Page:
The first concert of the 18th Other Minds Festival of New Music (OM 18), held on February 28, 2013, commenced with an engaging panel discussion moderated by Other Minds Executive and Artistic Director, Charles Amirkhanian. Joining Charles on stage are the concert’s featured performer’s, recorder player Bolette Roed, accordionist Andreas Borregaard, and violinist Rune Tonsgaard Sørensen of the Danish based Trio Gáman; bansuri flute virtuoso G. S. Sachdev and his tabla accompanist Swapan Chaudhuri; as well as Sunleif Rasmussen a composer from the Faroe Islands. Members of the Trio and Rasmussen talk about the Faroe Islands a sparsely populated archipelago situated north of Scotland with a rich tradition of engaging folk music. G. S. Sachdev then talks about the structure of an Indian raga, which he says is primarily melodic in nature, with any harmony arising almost accidentally. He also describes how as a son of a businessman he was not initially encouraged to pursue music and had difficulty in being taken seriously as a student in a culture where professions are strongly identified with a particular family. This difficulty of gaining familial approval for a musical career is echoed by Rasmussen, whose father wanted him to be a sea captain and Chaudhuri, whose family hoped he would pursue a medical career, and who instead got a degree in economics before finally finding his calling as a table player. Other topics discussed include the popularity of world music; how Indian musicians can adjust a performance to fit within a predetermined amount of time; and the wide variety of tones that can be produced by such simple open hole instruments such as the flute and recorder.
The concert then begins with the Trio Gáman performing a selection of arrangements of traditional Nordic music from the Faroe Islands, Denmark, Greenland, and Sweden. They also perform two more recently composed works:
Accvire In 2008 I got a commission from the ensemble Gáman for a new piece. They told me that they also would perform arrangements of Nordic folk music on the same program. So I decided to write a modern piece that had folk music elements. The music is constructed as imitation techniques, both tonal and rhythmically. The piece is in three parts. - Sunleif Rasmussen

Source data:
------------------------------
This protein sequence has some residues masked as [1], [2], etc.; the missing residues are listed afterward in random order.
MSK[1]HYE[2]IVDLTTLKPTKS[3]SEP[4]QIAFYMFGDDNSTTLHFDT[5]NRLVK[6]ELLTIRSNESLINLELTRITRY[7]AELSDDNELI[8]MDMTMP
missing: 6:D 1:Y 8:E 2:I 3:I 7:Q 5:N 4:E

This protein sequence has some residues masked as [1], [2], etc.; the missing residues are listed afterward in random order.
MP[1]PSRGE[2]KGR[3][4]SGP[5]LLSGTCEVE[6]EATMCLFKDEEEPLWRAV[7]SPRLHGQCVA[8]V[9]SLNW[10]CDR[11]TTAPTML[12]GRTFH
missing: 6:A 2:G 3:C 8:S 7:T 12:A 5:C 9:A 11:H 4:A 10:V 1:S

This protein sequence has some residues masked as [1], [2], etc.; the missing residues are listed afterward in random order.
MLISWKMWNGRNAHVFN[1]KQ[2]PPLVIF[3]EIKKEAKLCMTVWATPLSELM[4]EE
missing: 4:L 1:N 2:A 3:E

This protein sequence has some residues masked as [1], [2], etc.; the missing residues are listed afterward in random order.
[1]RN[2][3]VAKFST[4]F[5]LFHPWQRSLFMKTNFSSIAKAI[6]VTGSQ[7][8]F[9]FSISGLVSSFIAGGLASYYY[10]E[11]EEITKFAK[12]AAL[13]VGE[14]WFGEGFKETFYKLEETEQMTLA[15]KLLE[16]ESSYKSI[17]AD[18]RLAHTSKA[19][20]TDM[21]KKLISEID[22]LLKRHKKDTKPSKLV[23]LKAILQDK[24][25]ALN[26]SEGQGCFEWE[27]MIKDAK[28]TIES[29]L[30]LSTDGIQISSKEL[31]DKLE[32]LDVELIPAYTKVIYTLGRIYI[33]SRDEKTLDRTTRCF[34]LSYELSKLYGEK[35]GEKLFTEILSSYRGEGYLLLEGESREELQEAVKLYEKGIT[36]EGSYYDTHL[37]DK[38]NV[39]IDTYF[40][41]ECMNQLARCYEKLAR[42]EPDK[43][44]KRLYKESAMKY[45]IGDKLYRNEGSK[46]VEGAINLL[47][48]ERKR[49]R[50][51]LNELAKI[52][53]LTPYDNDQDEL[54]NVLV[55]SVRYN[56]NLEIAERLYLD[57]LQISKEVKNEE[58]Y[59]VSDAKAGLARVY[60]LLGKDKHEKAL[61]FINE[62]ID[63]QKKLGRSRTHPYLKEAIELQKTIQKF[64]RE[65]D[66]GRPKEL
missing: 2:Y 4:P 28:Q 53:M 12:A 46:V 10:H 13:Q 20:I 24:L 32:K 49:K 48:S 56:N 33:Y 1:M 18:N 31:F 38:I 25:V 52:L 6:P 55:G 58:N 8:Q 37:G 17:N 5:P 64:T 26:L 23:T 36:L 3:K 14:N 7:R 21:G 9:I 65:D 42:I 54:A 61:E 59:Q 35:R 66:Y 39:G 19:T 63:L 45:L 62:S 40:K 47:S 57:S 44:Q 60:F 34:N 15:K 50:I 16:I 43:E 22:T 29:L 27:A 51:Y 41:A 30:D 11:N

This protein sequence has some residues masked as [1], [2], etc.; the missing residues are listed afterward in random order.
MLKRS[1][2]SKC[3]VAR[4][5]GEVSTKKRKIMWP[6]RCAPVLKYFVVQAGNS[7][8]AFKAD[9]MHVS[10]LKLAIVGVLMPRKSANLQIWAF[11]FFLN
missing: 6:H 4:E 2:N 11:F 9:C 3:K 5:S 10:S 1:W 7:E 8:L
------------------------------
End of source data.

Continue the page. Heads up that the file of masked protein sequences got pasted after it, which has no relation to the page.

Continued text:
Together or Not In an e-mail sent February 3, 2013 to Charles Amirkhanian the composer Pelle Gudmundsen-Holmgreen writes, “The title of the piece IS the program note.”
After an intermission the concert concludes with two ragas performed by G. S. Sachdev on flute accompanied by Swapan Chaudhuri on tabla.
Raga Shyam Kalyan & Raga Bahar Ragas are designed to help activate specific chakras, which allows the Kundalini energy to rise easily and energize and nourish the chakra. The raga also influences the chakra to maintain its optimum spin and balance, ensuring a balanced energy supply to different organs that are connected to the specific chakra.
The raga Shyam Kalyan helps activate the Mooladhara chakra. Chastity, innocence and wisdom are established in the process. The raga develops the quality of the Earth Element, i.e., gravity within, and our sense of smell and direction.
The raga Bahar is amongst the popular seasonal ragas of Hindustani music. The word Bahar is of Perso-Arabic origin, and connotes flowering. The raga itself could also be of middle-eastern inspiration. Appropriately, the raga is associated with spring. One view of the time-association is that the raga can be performed at any time of day or night during the spring season. Another view suggests that it is ideally performed after midnight. A third view is that it can be performed at any time during the spring season, after the sun has crossed the zenith - from the Program Guide
Note: The performance by the Trio Gáman was made possible with the support from the Barbro Osher Pro Suecia Foundation and the American-Scandinavian Foundation. “Together or Not” was commissioned by Other Minds.
For more detailed program information and to browse other material in the Other Minds Archive visit: radiOM.org